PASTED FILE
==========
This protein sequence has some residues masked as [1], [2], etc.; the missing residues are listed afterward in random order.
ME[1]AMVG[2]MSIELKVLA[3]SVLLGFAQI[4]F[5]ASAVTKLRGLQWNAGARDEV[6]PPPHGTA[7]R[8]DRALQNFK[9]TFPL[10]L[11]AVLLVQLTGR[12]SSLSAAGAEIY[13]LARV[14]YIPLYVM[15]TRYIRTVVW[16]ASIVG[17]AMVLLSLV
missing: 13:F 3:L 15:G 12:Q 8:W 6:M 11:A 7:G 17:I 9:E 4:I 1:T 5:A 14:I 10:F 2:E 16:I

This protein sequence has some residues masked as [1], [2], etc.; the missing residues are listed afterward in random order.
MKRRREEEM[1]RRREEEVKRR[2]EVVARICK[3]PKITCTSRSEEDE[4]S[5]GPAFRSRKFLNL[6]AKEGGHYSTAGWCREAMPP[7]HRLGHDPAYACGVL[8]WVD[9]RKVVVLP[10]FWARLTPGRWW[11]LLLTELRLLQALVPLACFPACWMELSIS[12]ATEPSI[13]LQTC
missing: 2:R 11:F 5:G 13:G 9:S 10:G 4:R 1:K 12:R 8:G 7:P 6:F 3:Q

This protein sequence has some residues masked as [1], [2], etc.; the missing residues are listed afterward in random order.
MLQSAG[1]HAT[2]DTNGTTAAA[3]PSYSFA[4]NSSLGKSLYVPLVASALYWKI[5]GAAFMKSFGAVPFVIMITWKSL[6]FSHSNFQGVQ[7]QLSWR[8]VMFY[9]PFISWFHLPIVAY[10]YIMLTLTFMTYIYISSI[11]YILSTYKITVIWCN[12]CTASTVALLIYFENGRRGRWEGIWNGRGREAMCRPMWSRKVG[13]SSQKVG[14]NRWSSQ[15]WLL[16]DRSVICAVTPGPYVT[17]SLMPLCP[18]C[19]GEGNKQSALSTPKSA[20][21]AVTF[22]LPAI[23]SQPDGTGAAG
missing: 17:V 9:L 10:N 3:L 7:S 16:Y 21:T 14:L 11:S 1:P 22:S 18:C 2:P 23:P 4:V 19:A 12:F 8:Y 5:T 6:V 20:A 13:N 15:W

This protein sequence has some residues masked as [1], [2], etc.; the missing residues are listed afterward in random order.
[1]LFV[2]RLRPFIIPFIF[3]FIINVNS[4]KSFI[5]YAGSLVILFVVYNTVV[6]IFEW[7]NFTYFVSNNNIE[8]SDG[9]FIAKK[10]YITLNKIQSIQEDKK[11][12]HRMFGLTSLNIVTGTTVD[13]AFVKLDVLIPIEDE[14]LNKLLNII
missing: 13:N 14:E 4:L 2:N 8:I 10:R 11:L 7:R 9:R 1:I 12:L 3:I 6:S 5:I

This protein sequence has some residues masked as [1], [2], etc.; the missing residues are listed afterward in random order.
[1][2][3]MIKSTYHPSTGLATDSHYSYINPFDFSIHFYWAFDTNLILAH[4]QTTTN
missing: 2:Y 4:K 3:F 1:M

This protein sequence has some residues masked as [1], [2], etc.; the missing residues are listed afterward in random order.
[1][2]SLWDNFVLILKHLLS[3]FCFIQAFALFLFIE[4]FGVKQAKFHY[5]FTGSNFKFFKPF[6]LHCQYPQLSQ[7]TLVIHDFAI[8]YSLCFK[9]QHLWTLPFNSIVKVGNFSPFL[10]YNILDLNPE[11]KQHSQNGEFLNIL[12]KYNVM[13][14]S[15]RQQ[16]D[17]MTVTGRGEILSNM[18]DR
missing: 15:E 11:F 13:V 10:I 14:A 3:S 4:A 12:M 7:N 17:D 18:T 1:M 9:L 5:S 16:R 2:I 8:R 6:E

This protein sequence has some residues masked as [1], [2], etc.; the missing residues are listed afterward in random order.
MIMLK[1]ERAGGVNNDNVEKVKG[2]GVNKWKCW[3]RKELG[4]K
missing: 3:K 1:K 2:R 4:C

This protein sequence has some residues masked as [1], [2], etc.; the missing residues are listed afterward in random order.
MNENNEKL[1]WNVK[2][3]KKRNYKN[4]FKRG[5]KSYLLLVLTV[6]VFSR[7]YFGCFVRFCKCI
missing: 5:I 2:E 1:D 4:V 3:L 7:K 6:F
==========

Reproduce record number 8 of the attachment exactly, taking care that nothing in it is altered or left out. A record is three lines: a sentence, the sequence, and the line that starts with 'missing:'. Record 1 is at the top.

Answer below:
This protein sequence has some residues masked as [1], [2], etc.; the missing residues are listed afterward in random order.
MNENNEKL[1]WNVK[2][3]KKRNYKN[4]FKRG[5]KSYLLLVLTV[6]VFSR[7]YFGCFVRFCKCI
missing: 5:I 2:E 1:D 4:V 3:L 7:K 6:F